Default rules governing property distribution at divorce and death are often identified as one of the primary benefits of marriage. This Article examines these default rules in all fifty states, exposing the ways property distribution differs depending on whether the marriage ends by divorce or death. The result is often counter-intuitive: in most states, a spouse is likely to receive more property if her marriage ends by divorce than if the marriage lasts until "death do us part." This difference can be explained in part by the choices of feminist activists over the past thirty-five years: feminists played a large role in the reform of divorce law but have largely ignored inheritance law. This Article begins to fill the void by exploring what current inheritance laws reflect about the states' conceptions of marriage and the roles of spouses within marriage. In doing so, the Article questions whether inheritance law should be reformed to conform with divorce law or whether women would benefit more from a re-examination of the partnership theory of marriage that informs current divorce law.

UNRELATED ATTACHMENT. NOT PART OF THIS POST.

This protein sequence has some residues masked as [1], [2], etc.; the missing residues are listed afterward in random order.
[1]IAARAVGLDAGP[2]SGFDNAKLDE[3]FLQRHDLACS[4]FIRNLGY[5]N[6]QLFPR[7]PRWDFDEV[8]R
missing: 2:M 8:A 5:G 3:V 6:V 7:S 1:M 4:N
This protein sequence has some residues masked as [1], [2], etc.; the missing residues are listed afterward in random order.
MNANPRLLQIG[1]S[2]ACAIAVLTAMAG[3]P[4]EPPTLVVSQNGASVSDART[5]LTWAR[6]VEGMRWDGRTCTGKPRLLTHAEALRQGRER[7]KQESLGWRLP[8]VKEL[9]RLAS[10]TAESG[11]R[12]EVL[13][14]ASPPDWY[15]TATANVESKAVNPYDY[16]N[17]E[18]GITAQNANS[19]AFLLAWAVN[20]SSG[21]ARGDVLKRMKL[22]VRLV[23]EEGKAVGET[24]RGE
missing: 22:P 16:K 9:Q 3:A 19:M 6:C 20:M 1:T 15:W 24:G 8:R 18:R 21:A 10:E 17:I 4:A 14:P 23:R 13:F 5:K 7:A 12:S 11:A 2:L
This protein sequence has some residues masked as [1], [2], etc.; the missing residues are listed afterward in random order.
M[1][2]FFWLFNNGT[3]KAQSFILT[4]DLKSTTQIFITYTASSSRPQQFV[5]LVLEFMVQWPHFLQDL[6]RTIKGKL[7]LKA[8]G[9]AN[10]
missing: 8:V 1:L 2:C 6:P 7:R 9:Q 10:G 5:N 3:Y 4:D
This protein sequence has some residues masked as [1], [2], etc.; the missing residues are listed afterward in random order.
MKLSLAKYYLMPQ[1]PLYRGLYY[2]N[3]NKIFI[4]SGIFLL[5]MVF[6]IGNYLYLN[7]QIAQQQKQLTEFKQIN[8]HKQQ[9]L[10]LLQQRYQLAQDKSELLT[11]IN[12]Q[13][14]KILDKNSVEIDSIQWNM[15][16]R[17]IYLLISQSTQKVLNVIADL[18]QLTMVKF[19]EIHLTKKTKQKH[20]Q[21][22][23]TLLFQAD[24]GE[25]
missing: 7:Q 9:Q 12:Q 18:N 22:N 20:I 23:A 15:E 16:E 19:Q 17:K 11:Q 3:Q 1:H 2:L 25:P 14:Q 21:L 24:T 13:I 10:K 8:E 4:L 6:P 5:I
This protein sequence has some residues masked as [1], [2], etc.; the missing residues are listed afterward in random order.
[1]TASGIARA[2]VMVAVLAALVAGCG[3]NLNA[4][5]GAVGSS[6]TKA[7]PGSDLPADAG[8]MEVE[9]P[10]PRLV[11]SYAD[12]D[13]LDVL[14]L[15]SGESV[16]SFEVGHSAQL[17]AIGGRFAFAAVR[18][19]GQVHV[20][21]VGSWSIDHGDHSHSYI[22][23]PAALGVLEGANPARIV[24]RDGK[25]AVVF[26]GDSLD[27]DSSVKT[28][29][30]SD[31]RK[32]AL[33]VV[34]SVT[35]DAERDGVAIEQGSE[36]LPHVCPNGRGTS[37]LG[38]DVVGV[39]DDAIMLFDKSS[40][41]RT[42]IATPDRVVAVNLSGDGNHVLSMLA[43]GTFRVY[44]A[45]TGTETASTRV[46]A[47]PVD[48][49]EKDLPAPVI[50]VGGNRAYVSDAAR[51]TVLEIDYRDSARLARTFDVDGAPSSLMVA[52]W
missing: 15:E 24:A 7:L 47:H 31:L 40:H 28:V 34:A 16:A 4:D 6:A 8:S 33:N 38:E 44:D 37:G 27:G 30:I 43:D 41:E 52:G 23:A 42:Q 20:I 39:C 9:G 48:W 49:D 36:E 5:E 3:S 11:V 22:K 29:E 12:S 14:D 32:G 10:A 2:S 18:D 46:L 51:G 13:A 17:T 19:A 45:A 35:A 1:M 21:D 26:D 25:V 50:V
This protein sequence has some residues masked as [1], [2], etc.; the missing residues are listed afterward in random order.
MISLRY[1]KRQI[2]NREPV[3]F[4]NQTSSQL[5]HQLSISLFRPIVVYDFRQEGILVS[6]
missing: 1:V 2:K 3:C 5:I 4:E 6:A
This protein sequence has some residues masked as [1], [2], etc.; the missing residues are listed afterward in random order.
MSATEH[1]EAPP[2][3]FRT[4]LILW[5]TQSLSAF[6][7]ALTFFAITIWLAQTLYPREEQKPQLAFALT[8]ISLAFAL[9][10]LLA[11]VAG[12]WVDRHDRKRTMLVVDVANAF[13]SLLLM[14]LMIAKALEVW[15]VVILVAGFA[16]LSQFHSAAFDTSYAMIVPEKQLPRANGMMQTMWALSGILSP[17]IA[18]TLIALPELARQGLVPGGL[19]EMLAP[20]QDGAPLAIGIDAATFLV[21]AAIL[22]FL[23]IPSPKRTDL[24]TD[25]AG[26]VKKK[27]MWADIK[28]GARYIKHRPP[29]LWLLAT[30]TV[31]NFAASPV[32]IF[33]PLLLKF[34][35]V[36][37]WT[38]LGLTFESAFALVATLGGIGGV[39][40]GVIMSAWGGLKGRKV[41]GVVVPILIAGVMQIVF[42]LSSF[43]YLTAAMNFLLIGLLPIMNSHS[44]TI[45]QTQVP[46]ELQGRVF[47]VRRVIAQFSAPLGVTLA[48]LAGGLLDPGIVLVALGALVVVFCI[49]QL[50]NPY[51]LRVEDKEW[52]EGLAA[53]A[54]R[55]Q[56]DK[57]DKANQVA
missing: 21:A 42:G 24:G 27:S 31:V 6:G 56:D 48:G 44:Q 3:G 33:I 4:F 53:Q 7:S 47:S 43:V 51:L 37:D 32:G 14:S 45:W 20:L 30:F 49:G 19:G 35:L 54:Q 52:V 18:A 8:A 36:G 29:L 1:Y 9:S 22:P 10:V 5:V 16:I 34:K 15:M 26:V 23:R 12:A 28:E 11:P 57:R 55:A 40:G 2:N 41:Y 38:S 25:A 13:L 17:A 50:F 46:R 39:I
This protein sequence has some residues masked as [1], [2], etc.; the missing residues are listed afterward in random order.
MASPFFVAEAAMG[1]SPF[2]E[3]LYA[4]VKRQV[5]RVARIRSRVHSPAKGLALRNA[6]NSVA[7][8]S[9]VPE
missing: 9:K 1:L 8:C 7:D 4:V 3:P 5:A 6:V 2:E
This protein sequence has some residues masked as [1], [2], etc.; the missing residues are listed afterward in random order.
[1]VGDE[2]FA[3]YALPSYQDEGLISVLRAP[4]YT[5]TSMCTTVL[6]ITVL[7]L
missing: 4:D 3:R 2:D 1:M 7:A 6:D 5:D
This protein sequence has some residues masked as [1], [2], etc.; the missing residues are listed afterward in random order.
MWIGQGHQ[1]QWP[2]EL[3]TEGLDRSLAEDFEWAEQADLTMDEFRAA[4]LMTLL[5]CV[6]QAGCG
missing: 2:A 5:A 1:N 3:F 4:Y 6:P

Laura A. Rosenbury, Two Ways to End a Marriage: Divorce or Death, 2005 Utah L. Rev. 1227 (2005), available at http://scholarship.law.ufl.edu/facultypub/723